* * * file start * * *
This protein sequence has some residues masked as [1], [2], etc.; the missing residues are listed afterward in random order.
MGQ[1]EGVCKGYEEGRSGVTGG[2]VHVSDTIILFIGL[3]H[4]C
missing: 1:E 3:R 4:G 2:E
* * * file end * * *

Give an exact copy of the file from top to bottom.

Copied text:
This protein sequence has some residues masked as [1], [2], etc.; the missing residues are listed afterward in random order.
MGQ[1]EGVCKGYEEGRSGVTGG[2]VHVSDTIILFIGL[3]H[4]C
missing: 1:E 3:R 4:G 2:E